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Tuesday, July 23, 2019

Bad PR 

It is difficult for a company to overcome an article like this.  The journalist received a Boosted Rev electric scooter to test and the hinge on the machine crushed his finger, cutting it open and breaking it.  This happened even before he had a chance to test it.  Boosted will need a good deal of positive publicity to overcome the gruesome details in the story and the photos.  The journalist is upset that the company sent him a pre-production model with some changed parts because the company is in a hurry to get positive reviews.  A mistake and a big one.  Marketing and PR should examine and test any machine sent for review.  Long ago when I was responsible for a small auto fleet, we put intense focus on making sure the cars were ready -- polished, clean,mechanically OK.  It made a difference in the reviews.  Boosted failed to do that, and it has reaped bad PR.

Monday, July 22, 2019

Dream On 

This article envisions what will happen on the moon in the next 50 years.  It is a dream that might have a smack of reality to it.  We know with 50 years of hindsight that going to the lunar surface is a hard and dangerous task.  Once we get there, the landscape is hostile and unfit for life.  Everything to support humans must be ferried in and resupplied.  To undertake continuous habitation would be an enormously expensive undertaking for any country, nations or corporations.  And, what return is there but research?  Exploiting the resources of the moon requires machinery, large scale installations that must be sent from earth.  That won't be easy or practical for a long time, if ever.  While it is fun to think about living on the moon, a continuous presence there won't be achievable for some time.  That makes articles like this space publicity and not PR.

Thursday, July 18, 2019

About Time 

Pearson, the British text book publisher, is going digital.  It's about time.  The cost of printed editions was a marketing and PR scandal.  In addition to a steep tuition, students have to lay out hundreds of dollars for books.  There is no good reason for it, and publishers should have gone digital years ago.  It is less expensive and more up to date.  One suspects they have held on to paper because that's where the money is, and why sacrifice profits for something better, faster and less expensive?  Pearson understood that high book prices drove students to the used and rental market.  Pearson gained nothing from a second-hand text.  Now it will win back some of that revenue with an affordable, electronic option.  Eventually all publishers will be 100% electronic.  It can't come too soon.

Wednesday, July 17, 2019

When Will They Ever Learn? 

How many times do we have to write that in the internet age little stays secret for long?  Here is another example of an incautious politician's private emails being made public.  He should have known, but he thought he was protected.  There is little or no safeguard from leaks and hacking.  The rule is simple.  If there is anything you don't want to go viral, don't write it and don't say it.  Keep it to yourself.  Because if you do either of those two things, someone is likely to post it.  This precept applies especially to notable personalities, celebrities, people of power.  Someone is always trying to show them up and perhaps, bring them down.  There is no safety of a closed room anymore or of an encrypted message.  Obama learned the hard way when he made remarks about the poor in a closed door meeting in San Francisco.  Someone recorded it then posted his words.  It was a profound embarrassment.  The governor of Puerto Rico might lose his job over his emails.  Well he should.  He has been exposed as a hypocrite, and he was dumb.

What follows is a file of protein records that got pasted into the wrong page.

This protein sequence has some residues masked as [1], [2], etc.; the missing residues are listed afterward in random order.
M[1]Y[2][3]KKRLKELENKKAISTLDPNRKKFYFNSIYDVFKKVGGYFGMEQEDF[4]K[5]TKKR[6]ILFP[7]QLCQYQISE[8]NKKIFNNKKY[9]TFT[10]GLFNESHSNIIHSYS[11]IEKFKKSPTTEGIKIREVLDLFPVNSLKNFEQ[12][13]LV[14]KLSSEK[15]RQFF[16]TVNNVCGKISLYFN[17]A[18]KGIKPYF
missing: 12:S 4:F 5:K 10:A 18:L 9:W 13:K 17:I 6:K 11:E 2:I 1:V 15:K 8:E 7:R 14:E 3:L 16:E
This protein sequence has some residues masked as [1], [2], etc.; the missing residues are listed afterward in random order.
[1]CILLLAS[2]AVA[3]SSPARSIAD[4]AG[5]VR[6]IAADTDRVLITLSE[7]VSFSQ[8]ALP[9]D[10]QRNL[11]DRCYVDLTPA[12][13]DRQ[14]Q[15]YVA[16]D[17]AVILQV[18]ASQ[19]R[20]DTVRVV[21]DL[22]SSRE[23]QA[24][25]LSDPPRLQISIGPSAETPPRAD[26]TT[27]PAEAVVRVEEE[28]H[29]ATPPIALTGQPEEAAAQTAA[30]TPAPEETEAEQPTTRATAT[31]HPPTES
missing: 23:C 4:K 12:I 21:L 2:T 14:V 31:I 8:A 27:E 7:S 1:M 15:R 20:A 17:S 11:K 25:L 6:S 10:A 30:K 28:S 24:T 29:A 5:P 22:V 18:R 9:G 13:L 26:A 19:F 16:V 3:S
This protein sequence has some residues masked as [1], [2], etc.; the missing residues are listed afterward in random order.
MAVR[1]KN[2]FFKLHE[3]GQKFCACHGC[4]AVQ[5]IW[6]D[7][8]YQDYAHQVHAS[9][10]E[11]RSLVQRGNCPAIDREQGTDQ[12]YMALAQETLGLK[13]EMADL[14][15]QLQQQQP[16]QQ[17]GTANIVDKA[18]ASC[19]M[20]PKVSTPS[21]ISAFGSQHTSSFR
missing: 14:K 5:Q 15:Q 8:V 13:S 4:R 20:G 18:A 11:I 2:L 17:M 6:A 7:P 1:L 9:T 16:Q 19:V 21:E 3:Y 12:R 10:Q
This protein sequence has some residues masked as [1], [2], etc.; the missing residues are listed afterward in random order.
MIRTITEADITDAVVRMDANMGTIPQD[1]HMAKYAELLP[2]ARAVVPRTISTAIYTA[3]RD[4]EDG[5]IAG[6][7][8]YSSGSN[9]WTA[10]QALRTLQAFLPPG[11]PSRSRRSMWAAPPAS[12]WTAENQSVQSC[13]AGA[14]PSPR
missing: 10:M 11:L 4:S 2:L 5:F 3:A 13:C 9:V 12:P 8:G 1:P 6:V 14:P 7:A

Tuesday, July 16, 2019

Disaster 

What happens when a retailer promotes a sale, creates a viral moment, heightens anticipation among millions of customers, then they can't buy because of a glitch?   This is the marketing/PR disaster that Amazon finds itself in with Prime Day.  For the second day in a row, customers have had problems with its web page.  They can't put things into their shopping cart.  As a result, Amazon is losing millions in sales, and it has upset tens of thousands of customers.  Is Prime Day worth the aggravation the company is causing?  Amazon needs to step back and evaluate its systems, why they are failing when demand surges and what it needs to do to make sure this doesn't happen for a third year in a row.  If Prime Day gains a reputation for being a phony sale,  Amazon will have lost far more than it gains from the promotion.  It's a rare misstep for the online giant but a serious one.

Monday, July 15, 2019

Smart Marketing And PR 

This is smart marketing and PR.  Even drivers with automatic toll payment in their cars would like to know what driving a road will cost.  In fact, they have more of an incentive than those who stop and pay a toll taker because automatic payments are deducted from one's account without a receipt.  Waze is launching the addition to its system in the US and Canada and will expand it elsewhere in the world in the months to come.  It is a good idea well executed.  

Friday, July 12, 2019

From Anywhere 

Criticisms can come from anywhere and become a crisis.  Consider this.  A conservative group is protesting a brief scene in Pixar's Toy Story 4 because they say it shows lesbians.  There is little indication in the movie that this is so, but they have read into the scene and say it isn't for young children.  Disney, Pixar's owner, will now need to defend the animation, especially if the charge becomes viral.  The film has already earned more than $650 million so Disney might not be too worried, but it is a reminder that nothing is safe in the internet age. 

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